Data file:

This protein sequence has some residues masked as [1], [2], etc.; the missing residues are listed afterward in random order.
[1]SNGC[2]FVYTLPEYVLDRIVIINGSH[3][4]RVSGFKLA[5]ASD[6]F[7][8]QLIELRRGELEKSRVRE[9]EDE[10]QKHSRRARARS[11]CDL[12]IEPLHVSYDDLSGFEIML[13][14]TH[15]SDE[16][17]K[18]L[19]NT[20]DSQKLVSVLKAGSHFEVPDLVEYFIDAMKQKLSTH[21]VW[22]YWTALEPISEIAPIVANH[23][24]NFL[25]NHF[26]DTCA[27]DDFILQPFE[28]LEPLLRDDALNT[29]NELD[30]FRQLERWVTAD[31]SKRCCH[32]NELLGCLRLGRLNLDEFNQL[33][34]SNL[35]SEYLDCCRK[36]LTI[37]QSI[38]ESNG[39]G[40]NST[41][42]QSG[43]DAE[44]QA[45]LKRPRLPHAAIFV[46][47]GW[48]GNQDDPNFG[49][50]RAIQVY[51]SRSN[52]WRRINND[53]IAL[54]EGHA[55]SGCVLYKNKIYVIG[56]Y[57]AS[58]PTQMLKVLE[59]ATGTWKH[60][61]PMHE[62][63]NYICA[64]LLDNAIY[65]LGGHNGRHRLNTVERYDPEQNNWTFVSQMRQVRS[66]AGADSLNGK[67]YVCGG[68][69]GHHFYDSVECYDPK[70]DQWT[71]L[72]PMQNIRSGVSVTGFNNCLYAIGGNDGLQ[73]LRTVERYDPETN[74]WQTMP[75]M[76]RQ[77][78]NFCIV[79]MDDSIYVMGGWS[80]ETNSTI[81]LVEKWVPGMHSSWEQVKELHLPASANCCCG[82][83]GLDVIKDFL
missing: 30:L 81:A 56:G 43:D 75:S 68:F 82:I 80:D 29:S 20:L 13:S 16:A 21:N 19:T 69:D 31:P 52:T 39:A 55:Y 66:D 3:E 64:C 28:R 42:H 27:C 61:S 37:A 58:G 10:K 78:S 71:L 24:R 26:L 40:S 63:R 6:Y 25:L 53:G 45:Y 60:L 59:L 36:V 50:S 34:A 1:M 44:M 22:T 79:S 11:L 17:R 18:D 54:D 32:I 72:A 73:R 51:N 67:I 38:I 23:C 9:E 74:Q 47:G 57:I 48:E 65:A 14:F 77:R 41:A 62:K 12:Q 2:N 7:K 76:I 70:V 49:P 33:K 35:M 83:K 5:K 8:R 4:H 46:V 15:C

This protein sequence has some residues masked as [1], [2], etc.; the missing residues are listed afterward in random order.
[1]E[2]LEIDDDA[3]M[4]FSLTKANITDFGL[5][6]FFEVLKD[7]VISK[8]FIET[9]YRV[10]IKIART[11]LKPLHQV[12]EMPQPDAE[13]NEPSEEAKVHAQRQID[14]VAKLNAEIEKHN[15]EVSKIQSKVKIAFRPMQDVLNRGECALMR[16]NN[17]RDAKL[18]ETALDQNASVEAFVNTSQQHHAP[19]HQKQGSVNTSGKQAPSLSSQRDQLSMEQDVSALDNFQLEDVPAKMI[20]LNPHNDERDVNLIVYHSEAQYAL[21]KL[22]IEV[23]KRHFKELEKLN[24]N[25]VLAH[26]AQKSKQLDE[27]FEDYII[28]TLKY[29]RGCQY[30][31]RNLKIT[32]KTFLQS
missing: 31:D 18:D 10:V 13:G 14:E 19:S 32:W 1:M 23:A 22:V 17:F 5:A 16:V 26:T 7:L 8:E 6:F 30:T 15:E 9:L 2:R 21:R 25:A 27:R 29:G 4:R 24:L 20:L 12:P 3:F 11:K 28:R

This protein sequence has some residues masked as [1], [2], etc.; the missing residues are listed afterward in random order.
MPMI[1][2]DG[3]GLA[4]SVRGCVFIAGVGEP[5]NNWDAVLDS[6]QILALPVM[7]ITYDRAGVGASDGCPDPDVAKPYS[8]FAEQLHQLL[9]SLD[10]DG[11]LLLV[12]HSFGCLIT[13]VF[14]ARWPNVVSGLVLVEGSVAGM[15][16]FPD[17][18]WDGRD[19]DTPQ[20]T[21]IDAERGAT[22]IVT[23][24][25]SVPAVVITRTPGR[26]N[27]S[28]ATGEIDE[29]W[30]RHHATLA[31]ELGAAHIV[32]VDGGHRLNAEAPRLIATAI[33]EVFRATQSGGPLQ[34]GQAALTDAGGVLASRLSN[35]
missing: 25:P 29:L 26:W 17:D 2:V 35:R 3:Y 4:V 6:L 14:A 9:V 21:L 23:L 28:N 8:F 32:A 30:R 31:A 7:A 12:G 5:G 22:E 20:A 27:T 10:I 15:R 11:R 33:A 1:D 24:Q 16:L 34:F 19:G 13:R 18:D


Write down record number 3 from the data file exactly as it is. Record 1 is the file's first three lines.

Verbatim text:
This protein sequence has some residues masked as [1], [2], etc.; the missing residues are listed afterward in random order.
MPMI[1][2]DG[3]GLA[4]SVRGCVFIAGVGEP[5]NNWDAVLDS[6]QILALPVM[7]ITYDRAGVGASDGCPDPDVAKPYS[8]FAEQLHQLL[9]SLD[10]DG[11]LLLV[12]HSFGCLIT[13]VF[14]ARWPNVVSGLVLVEGSVAGM[15][16]FPD[17][18]WDGRD[19]DTPQ[20]T[21]IDAERGAT[22]IVT[23][24][25]SVPAVVITRTPGR[26]N[27]S[28]ATGEIDE[29]W[30]RHHATLA[31]ELGAAHIV[32]VDGGHRLNAEAPRLIATAI[33]EVFRATQSGGPLQ[34]GQAALTDAGGVLASRLSN[35]
missing: 25:P 29:L 26:W 17:D 2:V 35:R 3:Y 4:V 6:L 14:A 9:V 21:L 23:L 28:N 8:F 32:A 30:R 31:A 7:A 12:G 5:G 22:E 20:A 27:T 10:I 15:R 11:R 33:A 1:D 24:Q 16:L 34:F 19:G 13:R 18:D